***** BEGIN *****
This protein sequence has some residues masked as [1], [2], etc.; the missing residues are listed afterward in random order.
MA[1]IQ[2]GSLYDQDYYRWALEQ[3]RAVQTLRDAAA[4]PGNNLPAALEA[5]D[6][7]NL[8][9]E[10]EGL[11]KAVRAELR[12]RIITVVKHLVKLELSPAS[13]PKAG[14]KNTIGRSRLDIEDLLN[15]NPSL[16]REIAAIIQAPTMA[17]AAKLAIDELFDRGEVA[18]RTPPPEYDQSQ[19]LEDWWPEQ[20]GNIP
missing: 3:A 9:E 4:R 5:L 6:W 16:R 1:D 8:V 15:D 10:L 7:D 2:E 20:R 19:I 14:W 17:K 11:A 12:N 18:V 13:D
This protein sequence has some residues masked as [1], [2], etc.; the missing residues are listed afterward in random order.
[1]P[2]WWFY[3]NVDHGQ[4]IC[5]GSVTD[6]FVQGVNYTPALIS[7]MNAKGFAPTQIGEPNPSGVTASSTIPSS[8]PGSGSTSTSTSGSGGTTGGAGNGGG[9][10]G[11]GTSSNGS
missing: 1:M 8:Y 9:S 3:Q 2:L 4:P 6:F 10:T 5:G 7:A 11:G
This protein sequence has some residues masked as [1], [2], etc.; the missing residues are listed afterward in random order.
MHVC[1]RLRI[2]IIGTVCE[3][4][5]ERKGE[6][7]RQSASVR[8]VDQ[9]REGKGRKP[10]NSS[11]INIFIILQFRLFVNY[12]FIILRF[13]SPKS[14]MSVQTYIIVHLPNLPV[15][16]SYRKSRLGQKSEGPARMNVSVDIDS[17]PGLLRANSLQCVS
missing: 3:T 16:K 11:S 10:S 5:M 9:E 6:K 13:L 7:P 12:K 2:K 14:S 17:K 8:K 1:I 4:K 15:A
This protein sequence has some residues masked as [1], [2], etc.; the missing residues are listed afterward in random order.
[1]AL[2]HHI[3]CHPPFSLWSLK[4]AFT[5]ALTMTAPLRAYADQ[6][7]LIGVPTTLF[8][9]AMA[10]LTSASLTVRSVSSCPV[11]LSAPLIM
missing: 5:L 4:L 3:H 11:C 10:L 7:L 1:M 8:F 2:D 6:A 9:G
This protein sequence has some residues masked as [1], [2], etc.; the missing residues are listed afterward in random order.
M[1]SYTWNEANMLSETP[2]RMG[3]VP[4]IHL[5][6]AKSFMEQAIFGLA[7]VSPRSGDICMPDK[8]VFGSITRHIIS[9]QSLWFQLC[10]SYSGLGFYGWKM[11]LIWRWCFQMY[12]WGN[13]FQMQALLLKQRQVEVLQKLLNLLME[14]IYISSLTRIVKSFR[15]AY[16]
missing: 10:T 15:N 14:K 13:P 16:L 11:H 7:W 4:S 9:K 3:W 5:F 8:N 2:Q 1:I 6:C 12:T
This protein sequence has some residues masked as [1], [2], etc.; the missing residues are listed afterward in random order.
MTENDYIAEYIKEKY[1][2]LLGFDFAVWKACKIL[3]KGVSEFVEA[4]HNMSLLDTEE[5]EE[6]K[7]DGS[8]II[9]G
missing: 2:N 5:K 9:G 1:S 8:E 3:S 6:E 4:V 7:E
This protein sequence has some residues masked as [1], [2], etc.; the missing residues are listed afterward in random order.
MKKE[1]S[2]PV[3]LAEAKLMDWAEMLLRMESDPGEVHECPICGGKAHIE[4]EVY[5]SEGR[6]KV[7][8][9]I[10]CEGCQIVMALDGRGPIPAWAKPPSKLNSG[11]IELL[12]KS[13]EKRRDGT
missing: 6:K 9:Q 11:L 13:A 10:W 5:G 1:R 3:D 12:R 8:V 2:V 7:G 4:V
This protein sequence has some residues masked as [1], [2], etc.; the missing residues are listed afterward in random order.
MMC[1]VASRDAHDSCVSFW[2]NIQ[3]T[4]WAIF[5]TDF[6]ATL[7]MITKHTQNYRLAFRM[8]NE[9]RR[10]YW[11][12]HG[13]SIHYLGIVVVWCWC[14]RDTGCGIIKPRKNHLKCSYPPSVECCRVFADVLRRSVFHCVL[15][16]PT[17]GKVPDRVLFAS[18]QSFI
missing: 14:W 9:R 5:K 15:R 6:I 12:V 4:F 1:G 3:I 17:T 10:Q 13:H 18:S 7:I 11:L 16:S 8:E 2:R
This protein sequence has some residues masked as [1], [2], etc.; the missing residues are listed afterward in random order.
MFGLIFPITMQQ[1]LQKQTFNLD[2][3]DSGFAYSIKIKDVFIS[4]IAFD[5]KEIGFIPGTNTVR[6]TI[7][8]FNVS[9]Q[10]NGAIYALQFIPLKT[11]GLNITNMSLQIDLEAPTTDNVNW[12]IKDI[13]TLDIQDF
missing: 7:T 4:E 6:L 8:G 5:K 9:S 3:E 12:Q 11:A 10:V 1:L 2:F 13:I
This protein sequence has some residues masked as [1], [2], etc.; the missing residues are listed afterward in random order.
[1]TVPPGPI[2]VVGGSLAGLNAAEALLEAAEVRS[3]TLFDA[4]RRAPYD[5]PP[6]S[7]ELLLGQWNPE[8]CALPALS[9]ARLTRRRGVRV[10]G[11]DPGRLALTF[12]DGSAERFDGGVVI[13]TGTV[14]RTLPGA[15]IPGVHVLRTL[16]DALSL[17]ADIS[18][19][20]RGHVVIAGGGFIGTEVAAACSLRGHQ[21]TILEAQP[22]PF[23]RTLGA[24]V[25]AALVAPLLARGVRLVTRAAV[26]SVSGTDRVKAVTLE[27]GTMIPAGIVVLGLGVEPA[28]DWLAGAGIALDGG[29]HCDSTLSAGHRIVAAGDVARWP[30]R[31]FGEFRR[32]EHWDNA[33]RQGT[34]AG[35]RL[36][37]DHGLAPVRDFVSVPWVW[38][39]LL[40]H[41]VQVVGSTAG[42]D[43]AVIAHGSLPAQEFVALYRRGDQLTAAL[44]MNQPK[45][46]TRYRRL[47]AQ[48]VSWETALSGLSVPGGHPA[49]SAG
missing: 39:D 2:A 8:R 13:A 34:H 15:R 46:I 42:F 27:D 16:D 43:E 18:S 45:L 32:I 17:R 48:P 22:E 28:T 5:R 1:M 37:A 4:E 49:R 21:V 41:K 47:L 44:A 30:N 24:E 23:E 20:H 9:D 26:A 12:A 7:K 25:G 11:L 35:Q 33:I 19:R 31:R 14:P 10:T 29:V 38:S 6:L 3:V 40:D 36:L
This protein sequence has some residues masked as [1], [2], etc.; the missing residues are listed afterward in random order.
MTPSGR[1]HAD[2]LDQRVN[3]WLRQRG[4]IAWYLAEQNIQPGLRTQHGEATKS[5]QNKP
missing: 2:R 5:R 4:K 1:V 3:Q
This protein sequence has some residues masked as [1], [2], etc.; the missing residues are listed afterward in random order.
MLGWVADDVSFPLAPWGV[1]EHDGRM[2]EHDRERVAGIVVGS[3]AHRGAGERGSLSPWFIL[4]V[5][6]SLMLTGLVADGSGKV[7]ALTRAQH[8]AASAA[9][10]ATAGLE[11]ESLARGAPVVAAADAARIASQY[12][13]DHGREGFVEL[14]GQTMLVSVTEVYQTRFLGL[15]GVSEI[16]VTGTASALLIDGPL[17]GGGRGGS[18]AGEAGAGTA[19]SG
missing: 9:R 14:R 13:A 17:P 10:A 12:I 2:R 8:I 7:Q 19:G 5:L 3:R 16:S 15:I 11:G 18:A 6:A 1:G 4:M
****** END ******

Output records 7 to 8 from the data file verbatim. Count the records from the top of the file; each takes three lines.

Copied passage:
This protein sequence has some residues masked as [1], [2], etc.; the missing residues are listed afterward in random order.
MKKE[1]S[2]PV[3]LAEAKLMDWAEMLLRMESDPGEVHECPICGGKAHIE[4]EVY[5]SEGR[6]KV[7][8][9]I[10]CEGCQIVMALDGRGPIPAWAKPPSKLNSG[11]IELL[12]KS[13]EKRRDGT
missing: 6:K 9:Q 11:L 13:A 10:W 5:G 1:R 3:D 12:R 8:V 2:V 7:G 4:V
This protein sequence has some residues masked as [1], [2], etc.; the missing residues are listed afterward in random order.
MMC[1]VASRDAHDSCVSFW[2]NIQ[3]T[4]WAIF[5]TDF[6]ATL[7]MITKHTQNYRLAFRM[8]NE[9]RR[10]YW[11][12]HG[13]SIHYLGIVVVWCWC[14]RDTGCGIIKPRKNHLKCSYPPSVECCRVFADVLRRSVFHCVL[15][16]PT[17]GKVPDRVLFAS[18]QSFI
missing: 14:W 9:R 5:K 15:R 6:I 12:V 4:F 1:G 3:I 17:T 10:Q 13:H 18:S 7:I 11:L 16:S 8:E 2:R